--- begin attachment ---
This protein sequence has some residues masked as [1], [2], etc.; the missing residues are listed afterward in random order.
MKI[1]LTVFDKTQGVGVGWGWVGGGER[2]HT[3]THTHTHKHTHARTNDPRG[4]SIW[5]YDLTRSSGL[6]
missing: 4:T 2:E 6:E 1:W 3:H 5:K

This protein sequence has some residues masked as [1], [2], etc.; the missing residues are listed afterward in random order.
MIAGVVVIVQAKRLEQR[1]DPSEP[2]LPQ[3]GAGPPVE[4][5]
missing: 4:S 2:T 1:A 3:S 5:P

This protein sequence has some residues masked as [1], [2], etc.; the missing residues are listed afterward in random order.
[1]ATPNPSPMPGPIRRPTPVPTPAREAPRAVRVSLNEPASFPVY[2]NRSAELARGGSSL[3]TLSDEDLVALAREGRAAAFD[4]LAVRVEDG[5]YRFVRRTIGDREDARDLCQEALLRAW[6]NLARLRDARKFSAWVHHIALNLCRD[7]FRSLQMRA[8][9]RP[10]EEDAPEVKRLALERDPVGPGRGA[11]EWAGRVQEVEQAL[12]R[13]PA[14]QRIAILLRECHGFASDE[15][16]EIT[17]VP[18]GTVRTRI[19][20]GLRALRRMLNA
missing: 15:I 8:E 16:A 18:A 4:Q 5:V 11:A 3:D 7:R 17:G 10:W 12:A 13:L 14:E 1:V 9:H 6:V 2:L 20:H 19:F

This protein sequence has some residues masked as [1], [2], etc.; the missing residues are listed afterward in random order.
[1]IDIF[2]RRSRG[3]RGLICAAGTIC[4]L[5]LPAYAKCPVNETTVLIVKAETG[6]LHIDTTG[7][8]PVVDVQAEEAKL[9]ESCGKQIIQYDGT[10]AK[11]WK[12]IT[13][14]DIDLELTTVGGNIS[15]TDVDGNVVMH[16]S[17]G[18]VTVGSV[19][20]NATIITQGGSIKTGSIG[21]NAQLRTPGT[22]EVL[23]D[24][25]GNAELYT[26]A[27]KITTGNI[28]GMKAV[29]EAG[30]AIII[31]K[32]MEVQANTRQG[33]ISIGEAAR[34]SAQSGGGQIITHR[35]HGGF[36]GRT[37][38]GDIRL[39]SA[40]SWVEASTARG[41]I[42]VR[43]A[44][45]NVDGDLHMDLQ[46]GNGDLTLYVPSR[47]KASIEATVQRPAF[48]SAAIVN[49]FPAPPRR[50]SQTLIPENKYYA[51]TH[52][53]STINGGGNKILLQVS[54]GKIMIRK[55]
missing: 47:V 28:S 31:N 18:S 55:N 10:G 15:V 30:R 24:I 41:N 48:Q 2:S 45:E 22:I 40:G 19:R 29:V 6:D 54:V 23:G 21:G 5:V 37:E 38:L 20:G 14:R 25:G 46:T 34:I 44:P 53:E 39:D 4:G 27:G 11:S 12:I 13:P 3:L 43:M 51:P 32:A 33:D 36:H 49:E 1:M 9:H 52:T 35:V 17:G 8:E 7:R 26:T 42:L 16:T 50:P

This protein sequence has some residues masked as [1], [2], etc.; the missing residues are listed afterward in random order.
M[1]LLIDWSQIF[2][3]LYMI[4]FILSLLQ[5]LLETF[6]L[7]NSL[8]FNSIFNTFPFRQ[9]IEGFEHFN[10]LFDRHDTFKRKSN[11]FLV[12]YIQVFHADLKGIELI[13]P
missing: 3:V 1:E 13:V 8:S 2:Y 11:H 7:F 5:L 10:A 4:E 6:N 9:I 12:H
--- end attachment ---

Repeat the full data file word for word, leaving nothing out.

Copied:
This protein sequence has some residues masked as [1], [2], etc.; the missing residues are listed afterward in random order.
MKI[1]LTVFDKTQGVGVGWGWVGGGER[2]HT[3]THTHTHKHTHARTNDPRG[4]SIW[5]YDLTRSSGL[6]
missing: 4:T 2:E 6:E 1:W 3:H 5:K

This protein sequence has some residues masked as [1], [2], etc.; the missing residues are listed afterward in random order.
MIAGVVVIVQAKRLEQR[1]DPSEP[2]LPQ[3]GAGPPVE[4][5]
missing: 4:S 2:T 1:A 3:S 5:P

This protein sequence has some residues masked as [1], [2], etc.; the missing residues are listed afterward in random order.
[1]ATPNPSPMPGPIRRPTPVPTPAREAPRAVRVSLNEPASFPVY[2]NRSAELARGGSSL[3]TLSDEDLVALAREGRAAAFD[4]LAVRVEDG[5]YRFVRRTIGDREDARDLCQEALLRAW[6]NLARLRDARKFSAWVHHIALNLCRD[7]FRSLQMRA[8][9]RP[10]EEDAPEVKRLALERDPVGPGRGA[11]EWAGRVQEVEQAL[12]R[13]PA[14]QRIAILLRECHGFASDE[15][16]EIT[17]VP[18]GTVRTRI[19][20]GLRALRRMLNA
missing: 15:I 8:E 16:A 18:A 4:Q 5:V 11:A 3:D 7:R 17:G 10:W 12:A 13:L 14:E 1:V 9:H 6:V 2:L 20:H 19:F

This protein sequence has some residues masked as [1], [2], etc.; the missing residues are listed afterward in random order.
[1]IDIF[2]RRSRG[3]RGLICAAGTIC[4]L[5]LPAYAKCPVNETTVLIVKAETG[6]LHIDTTG[7][8]PVVDVQAEEAKL[9]ESCGKQIIQYDGT[10]AK[11]WK[12]IT[13][14]DIDLELTTVGGNIS[15]TDVDGNVVMH[16]S[17]G[18]VTVGSV[19][20]NATIITQGGSIKTGSIG[21]NAQLRTPGT[22]EVL[23]D[24][25]GNAELYT[26]A[27]KITTGNI[28]GMKAV[29]EAG[30]AIII[31]K[32]MEVQANTRQG[33]ISIGEAAR[34]SAQSGGGQIITHR[35]HGGF[36]GRT[37][38]GDIRL[39]SA[40]SWVEASTARG[41]I[42]VR[43]A[44][45]NVDGDLHMDLQ[46]GNGDLTLYVPSR[47]KASIEATVQRPAF[48]SAAIVN[49]FPAPPRR[50]SQTLIPENKYYA[51]TH[52][53]STINGGGNKILLQVS[54]GKIMIRK[55]
missing: 47:V 28:S 31:N 18:S 55:N 10:G 15:V 30:R 24:I 41:N 48:Q 2:S 45:E 22:I 40:G 19:R 29:V 6:D 54:V 23:G 21:G 5:V 37:E 38:L 20:G 14:R 25:G 46:T 34:I 44:P 53:E 39:D 4:G 27:G 11:S 12:I 13:P 3:L 43:M 51:P 32:A 33:D 36:H 49:E 1:M 9:H 52:T 35:V 17:G 8:E 7:R 26:T 42:L 16:T 50:P

This protein sequence has some residues masked as [1], [2], etc.; the missing residues are listed afterward in random order.
M[1]LLIDWSQIF[2][3]LYMI[4]FILSLLQ[5]LLETF[6]L[7]NSL[8]FNSIFNTFPFRQ[9]IEGFEHFN[10]LFDRHDTFKRKSN[11]FLV[12]YIQVFHADLKGIELI[13]P
missing: 3:V 1:E 13:V 8:S 2:Y 11:H 7:F 5:L 10:A 4:E 6:N 9:I 12:H